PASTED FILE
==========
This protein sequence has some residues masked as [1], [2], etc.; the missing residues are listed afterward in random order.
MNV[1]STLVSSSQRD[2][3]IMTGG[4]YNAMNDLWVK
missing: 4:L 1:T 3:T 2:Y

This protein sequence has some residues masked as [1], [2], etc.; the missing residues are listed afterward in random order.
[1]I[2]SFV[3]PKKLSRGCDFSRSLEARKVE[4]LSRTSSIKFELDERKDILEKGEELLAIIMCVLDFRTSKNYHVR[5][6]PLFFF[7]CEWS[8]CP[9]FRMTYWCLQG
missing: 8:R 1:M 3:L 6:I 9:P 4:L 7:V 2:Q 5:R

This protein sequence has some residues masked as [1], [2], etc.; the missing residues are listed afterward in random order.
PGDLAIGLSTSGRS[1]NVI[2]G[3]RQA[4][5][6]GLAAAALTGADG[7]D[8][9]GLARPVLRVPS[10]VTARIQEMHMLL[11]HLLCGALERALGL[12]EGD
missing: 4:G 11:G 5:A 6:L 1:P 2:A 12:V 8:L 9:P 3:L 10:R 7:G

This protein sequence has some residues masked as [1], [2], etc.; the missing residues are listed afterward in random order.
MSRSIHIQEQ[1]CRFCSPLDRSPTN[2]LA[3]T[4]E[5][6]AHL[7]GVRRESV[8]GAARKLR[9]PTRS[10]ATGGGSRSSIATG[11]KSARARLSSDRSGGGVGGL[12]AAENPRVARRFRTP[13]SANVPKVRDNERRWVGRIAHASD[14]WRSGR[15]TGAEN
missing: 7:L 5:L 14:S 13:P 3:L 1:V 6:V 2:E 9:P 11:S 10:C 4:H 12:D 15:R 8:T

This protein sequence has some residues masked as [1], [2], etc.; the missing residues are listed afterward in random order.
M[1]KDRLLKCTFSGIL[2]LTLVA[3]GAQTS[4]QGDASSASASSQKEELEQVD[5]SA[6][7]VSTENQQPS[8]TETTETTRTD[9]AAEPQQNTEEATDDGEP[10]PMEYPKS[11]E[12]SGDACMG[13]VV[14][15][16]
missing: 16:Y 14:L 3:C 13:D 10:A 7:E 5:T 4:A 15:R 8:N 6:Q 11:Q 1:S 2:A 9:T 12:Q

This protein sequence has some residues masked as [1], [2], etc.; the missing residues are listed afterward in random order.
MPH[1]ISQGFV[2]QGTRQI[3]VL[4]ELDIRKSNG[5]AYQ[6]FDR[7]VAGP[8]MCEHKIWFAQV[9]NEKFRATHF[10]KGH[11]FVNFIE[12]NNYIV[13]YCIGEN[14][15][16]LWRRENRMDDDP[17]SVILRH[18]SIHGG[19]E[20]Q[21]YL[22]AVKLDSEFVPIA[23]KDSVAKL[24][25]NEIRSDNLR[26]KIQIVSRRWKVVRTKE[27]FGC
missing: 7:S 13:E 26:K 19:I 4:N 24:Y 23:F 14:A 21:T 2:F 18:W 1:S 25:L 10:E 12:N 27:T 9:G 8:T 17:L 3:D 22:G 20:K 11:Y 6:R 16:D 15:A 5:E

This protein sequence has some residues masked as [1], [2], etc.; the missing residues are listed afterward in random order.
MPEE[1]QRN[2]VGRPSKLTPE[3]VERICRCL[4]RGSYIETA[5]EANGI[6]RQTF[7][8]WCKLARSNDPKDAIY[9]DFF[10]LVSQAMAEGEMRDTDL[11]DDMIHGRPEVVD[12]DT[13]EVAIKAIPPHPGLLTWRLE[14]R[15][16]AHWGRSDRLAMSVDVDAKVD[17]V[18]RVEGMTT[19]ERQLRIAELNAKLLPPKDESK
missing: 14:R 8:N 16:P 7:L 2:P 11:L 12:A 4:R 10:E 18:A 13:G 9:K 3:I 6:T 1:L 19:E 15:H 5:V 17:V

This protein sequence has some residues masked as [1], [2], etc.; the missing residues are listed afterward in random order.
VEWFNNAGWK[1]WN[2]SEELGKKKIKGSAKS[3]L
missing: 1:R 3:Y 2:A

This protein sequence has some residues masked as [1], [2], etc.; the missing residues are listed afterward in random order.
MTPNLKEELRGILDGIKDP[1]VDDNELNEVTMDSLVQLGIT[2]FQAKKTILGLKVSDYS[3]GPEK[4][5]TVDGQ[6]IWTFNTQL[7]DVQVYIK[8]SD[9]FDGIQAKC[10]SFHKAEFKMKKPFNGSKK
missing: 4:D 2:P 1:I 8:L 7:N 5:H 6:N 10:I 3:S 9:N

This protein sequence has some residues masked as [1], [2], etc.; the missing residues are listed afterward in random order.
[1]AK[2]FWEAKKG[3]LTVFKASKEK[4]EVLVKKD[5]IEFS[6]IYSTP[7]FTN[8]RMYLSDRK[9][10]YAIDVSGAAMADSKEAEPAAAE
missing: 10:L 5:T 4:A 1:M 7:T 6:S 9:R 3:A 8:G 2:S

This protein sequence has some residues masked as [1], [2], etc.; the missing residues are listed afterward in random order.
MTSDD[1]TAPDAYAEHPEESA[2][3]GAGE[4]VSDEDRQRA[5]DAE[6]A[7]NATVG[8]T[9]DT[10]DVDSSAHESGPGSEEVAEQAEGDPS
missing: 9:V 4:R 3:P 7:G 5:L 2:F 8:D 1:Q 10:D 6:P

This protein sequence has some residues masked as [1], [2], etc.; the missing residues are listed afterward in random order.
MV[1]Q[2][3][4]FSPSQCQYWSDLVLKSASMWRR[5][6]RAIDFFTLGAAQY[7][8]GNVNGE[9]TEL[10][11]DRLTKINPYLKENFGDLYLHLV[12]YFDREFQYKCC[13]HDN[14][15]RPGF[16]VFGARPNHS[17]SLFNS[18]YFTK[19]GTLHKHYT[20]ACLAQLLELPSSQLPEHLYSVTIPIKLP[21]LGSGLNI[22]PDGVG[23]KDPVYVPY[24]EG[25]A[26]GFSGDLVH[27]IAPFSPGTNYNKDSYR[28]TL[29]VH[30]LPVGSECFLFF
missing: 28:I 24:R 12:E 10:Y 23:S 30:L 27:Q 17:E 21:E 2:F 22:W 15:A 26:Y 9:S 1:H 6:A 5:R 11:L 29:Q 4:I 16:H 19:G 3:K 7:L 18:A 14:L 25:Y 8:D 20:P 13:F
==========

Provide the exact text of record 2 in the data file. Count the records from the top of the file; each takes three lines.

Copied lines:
This protein sequence has some residues masked as [1], [2], etc.; the missing residues are listed afterward in random order.
[1]I[2]SFV[3]PKKLSRGCDFSRSLEARKVE[4]LSRTSSIKFELDERKDILEKGEELLAIIMCVLDFRTSKNYHVR[5][6]PLFFF[7]CEWS[8]CP[9]FRMTYWCLQG
missing: 8:R 1:M 3:L 6:I 9:P 4:L 7:V 2:Q 5:R